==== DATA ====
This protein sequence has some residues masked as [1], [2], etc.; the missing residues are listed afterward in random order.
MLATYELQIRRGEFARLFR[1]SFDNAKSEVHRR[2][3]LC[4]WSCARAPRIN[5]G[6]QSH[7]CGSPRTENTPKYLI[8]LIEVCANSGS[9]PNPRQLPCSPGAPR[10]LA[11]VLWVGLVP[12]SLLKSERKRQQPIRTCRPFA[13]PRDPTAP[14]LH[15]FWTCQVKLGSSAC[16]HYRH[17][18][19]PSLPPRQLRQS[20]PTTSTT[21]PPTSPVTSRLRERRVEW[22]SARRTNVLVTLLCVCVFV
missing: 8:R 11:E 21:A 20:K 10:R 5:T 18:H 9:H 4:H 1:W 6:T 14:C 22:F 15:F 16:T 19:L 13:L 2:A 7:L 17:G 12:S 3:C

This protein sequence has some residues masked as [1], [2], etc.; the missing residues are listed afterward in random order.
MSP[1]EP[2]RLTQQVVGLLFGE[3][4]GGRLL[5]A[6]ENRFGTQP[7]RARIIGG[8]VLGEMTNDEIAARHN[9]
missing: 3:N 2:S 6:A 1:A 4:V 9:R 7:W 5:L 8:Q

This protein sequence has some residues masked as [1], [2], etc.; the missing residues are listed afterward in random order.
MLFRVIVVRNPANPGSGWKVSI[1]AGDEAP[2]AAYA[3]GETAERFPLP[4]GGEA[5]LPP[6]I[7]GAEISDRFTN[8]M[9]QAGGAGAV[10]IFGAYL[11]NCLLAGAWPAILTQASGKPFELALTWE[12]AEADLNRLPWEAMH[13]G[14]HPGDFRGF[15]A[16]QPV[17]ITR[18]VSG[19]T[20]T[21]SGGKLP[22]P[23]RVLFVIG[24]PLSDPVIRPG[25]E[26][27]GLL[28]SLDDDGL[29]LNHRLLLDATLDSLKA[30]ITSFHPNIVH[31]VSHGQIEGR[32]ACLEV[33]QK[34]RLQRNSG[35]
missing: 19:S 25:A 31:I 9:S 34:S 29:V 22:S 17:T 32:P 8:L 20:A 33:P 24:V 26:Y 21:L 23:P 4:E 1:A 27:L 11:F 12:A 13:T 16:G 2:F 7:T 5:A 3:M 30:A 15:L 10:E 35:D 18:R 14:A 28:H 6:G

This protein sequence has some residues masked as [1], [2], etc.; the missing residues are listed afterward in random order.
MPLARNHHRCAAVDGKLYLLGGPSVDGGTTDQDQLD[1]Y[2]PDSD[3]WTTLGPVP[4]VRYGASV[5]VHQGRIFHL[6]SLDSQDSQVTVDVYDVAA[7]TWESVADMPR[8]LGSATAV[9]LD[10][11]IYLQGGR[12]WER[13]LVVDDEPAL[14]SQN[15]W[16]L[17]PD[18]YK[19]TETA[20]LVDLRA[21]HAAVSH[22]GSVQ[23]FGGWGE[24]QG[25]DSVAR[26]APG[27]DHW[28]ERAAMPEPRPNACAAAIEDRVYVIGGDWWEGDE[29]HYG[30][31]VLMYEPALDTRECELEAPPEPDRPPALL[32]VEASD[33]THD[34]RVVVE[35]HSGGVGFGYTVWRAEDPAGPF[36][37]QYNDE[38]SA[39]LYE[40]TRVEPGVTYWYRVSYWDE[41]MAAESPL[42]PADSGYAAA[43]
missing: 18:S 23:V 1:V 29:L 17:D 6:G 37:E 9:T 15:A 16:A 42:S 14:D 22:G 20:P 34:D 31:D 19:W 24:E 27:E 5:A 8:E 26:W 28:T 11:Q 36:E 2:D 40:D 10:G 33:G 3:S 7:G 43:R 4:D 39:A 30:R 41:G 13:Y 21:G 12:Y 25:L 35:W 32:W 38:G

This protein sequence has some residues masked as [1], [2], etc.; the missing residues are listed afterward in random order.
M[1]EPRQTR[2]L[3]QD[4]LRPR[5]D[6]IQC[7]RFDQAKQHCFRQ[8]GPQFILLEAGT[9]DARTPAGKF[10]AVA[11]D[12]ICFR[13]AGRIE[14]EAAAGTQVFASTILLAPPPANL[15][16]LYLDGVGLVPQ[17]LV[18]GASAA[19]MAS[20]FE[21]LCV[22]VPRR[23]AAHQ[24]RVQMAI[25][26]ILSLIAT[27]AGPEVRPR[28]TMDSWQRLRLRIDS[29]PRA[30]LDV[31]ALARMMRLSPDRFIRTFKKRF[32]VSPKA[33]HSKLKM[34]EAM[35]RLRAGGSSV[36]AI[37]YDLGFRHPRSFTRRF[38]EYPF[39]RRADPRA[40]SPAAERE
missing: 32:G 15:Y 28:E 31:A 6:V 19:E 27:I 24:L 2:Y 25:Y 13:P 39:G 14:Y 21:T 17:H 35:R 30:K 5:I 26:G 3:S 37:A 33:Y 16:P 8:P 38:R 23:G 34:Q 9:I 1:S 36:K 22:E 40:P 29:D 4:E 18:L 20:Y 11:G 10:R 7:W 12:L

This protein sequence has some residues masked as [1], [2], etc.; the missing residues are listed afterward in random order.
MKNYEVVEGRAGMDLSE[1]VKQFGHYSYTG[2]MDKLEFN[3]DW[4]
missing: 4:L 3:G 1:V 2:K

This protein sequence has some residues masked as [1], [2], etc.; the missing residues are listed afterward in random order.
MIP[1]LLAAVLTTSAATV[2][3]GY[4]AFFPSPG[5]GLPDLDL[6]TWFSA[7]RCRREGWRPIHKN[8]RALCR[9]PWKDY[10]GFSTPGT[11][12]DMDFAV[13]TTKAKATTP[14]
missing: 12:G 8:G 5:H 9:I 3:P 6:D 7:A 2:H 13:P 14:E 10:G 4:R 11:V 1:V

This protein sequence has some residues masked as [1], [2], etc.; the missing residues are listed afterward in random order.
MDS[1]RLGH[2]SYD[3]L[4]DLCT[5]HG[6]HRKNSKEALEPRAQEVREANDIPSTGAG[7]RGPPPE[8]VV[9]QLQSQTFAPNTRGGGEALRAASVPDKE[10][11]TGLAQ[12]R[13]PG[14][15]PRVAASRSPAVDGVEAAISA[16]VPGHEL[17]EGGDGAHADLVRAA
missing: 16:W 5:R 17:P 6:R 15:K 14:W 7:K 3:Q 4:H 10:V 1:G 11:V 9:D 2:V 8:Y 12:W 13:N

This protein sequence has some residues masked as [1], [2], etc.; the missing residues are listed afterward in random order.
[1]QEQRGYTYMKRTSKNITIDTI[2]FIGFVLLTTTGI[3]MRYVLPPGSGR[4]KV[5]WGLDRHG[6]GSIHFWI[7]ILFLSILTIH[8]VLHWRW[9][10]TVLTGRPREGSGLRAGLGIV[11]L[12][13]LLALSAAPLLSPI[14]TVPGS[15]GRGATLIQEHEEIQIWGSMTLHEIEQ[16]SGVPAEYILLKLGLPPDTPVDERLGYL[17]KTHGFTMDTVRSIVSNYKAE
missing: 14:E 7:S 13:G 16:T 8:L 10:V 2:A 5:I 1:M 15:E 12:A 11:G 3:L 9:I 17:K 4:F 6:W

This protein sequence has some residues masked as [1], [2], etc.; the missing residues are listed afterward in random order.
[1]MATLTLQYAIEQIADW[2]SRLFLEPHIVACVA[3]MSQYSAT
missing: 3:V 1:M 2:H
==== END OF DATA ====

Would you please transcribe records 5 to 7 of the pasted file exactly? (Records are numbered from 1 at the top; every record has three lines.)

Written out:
This protein sequence has some residues masked as [1], [2], etc.; the missing residues are listed afterward in random order.
M[1]EPRQTR[2]L[3]QD[4]LRPR[5]D[6]IQC[7]RFDQAKQHCFRQ[8]GPQFILLEAGT[9]DARTPAGKF[10]AVA[11]D[12]ICFR[13]AGRIE[14]EAAAGTQVFASTILLAPPPANL[15][16]LYLDGVGLVPQ[17]LV[18]GASAA[19]MAS[20]FE[21]LCV[22]VPRR[23]AAHQ[24]RVQMAI[25][26]ILSLIAT[27]AGPEVRPR[28]TMDSWQRLRLRIDS[29]PRA[30]LDV[31]ALARMMRLSPDRFIRTFKKRF[32]VSPKA[33]HSKLKM[34]EAM[35]RLRAGGSSV[36]AI[37]YDLGFRHPRSFTRRF[38]EYPF[39]RRADPRA[40]SPAAERE
missing: 32:G 15:Y 28:E 31:A 6:V 19:E 27:I 24:L 2:Y 25:Y 13:P 39:G 14:Y 21:T 17:H 35:R 30:K 5:I 26:G 3:S 37:A 33:Y 16:P 8:P 38:R 23:G 34:Q 9:I 1:S 36:K 22:E 40:P 29:D 4:E 18:L 20:Y 11:G 10:R 7:W 12:L

This protein sequence has some residues masked as [1], [2], etc.; the missing residues are listed afterward in random order.
MKNYEVVEGRAGMDLSE[1]VKQFGHYSYTG[2]MDKLEFN[3]DW[4]
missing: 4:L 3:G 1:V 2:K

This protein sequence has some residues masked as [1], [2], etc.; the missing residues are listed afterward in random order.
MIP[1]LLAAVLTTSAATV[2][3]GY[4]AFFPSPG[5]GLPDLDL[6]TWFSA[7]RCRREGWRPIHKN[8]RALCR[9]PWKDY[10]GFSTPGT[11][12]DMDFAV[13]TTKAKATTP[14]
missing: 12:G 8:G 5:H 9:I 3:P 6:D 7:A 2:H 13:P 14:E 10:G 4:R 11:V 1:V